“TV actors make people smile. That’s about it. Movie actors, on the other hand, make people want to reach out to and touch them,” says model-cum-actor Humaima Malick, explaining why she entered the world of film.
Malick has worked in several television dramas before and has now ventured into Pakistan’s film industry with Shoaib Mansoor’s production Bol, which was released throughout Pakistan on June 24.
The young star, who has played contrasting roles in the famous television dramas “Barish kay Ansoo” and “Tanveer Fatima (BA)”, admits it was always her dream to make it to the big screen. “I always wanted to do movies. Besides, I never really enjoyed television that much,” reveals Malick, dressed in a figure-flattering, short-sleeved orange top.
With the success of Bol, Malick has not only made her mark in the film industry, she has also won hearts through an award-winning performance. This is highly evident from the ever-growing list of her fans — some blatantly proposed to her, whilst others bent down on their knees to applaud her performance after the premiere of the movie.
Claiming that acting was second nature to her, Malick also reveals her love affair within the world of films. “I’ve always had a thing for the 35mm film camera. I was often found flirting with it,” said Malick, underscoring her innate passion for acting.
Usually a fun-loving, glam-it-up type girl, 23-year-old Malick was initially offered the role of Meena, a courtesan in the film, played by Iman Ali. Malick, already looking forward to playing Meena, was additionally excited about the glitz and the glamour of that role — which required heavy jewellery, make-up and beautiful clothes.
However, much to her dismay, that excitement was short-lived as Mansoor had a sudden change of heart and approached her again — this time to offer her the lead role. Quite opposite to how any other person would have reacted after being given the main role, Malick didn’t exactly jump in excitement. “But I want to wear my lenses, do the make-up and look glamorous,” was her first uncontrolled expression.
However, at that time, little did she know that this experience would change her perception towards acting forever. “Acting with make-up on is much easier and is not a challenge. The audience generally focuses on the pretty face they see, willing to overlook the flaws in acting, dialogue-delivery etcetera. However, acting without even the slightest tinge of make-up is a challenge. One needs to be perfect at the skill,” says the young actor with a proud smile.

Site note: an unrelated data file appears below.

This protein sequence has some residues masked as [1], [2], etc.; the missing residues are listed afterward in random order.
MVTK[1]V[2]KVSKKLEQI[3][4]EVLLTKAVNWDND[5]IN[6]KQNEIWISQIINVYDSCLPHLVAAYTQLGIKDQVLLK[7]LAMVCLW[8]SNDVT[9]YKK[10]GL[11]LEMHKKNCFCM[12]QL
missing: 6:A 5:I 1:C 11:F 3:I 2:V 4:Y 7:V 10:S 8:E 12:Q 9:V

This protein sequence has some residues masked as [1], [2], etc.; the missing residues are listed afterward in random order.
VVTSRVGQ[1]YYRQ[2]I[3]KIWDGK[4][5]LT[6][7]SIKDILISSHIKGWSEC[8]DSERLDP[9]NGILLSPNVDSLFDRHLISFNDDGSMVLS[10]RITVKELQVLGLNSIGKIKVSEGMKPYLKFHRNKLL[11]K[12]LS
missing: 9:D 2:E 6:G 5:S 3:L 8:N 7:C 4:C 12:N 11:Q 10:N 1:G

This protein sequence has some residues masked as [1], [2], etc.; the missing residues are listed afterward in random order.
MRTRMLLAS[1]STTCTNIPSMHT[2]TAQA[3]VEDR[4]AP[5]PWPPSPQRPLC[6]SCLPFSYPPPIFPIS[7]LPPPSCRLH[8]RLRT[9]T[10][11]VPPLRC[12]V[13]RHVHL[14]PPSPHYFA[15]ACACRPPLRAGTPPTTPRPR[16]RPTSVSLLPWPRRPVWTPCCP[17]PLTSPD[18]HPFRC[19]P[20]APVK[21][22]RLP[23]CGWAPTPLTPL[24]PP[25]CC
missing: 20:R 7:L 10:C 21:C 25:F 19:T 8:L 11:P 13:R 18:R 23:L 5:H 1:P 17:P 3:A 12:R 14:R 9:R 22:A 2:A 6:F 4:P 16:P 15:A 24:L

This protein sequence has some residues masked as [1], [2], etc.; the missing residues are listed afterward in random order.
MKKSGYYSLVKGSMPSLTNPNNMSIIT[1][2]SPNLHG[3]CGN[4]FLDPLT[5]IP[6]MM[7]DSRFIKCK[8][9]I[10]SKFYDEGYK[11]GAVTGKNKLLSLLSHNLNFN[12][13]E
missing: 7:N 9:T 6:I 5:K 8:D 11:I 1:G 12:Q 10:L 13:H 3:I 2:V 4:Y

When asked if Malick preferred the much-hyped role of Mahira Khan who was paired with singing sensation Atif Aslam, she was quick to dismiss any such notion. “Mahira’s role hardly got a line or two in the whole movie. Compare that to the lead role where it was me who was doing all the talking. It’s stupid to think I would, even for a second, prefer Mahira’s role,” says Malick, also the Brand Ambassador of Sunsilk and Lux.
The up-and-coming actor, who is already working on a Bollywood film and an international project at the moment, hopes to work with singer and actor Ali Zafar, who is also a close friend of hers. Across the border, Malick dreams of working for a Sanjay Leela Bhansali film, albeit for unusual reasons. “He just makes everyone look so beautiful on camera,” says Malick radiating confidence that also reveales her yearning to make it big.
The young talent also admires Bollywood actor Madhuri Dixit, claiming her “chaal, dance and of course acting” are all flawless.
When asked whether the budding star would continue to work for the local film industry, Malick does not even make an attempt at hiding her reservations. “Yes, if a good script comes along, then why not. However, I can’t do Meera, Reema and Resham.”
The multi-faceted Malick holds on to the belief that an actor must be versatile and capable of doing different roles, perpetually challenging and stretching one’s skill-set. Keeping that in mind, she is now looking forward to working in comic films — in which she is shown as completely “crazy” and funny.
Published in The Express Tribune, July 22nd, 2011.